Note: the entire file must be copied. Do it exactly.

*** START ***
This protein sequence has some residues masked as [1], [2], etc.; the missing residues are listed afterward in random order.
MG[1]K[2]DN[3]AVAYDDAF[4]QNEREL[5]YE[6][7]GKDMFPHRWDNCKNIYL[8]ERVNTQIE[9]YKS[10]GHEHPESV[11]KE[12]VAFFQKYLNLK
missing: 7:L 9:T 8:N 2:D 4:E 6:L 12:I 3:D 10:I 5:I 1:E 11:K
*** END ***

This protein sequence has some residues masked as [1], [2], etc.; the missing residues are listed afterward in random order.
MG[1]K[2]DN[3]AVAYDDAF[4]QNEREL[5]YE[6][7]GKDMFPHRWDNCKNIYL[8]ERVNTQIE[9]YKS[10]GHEHPESV[11]KE[12]VAFFQKYLNLK
missing: 7:L 9:T 8:N 2:D 4:E 6:L 12:I 3:D 10:I 5:I 1:E 11:K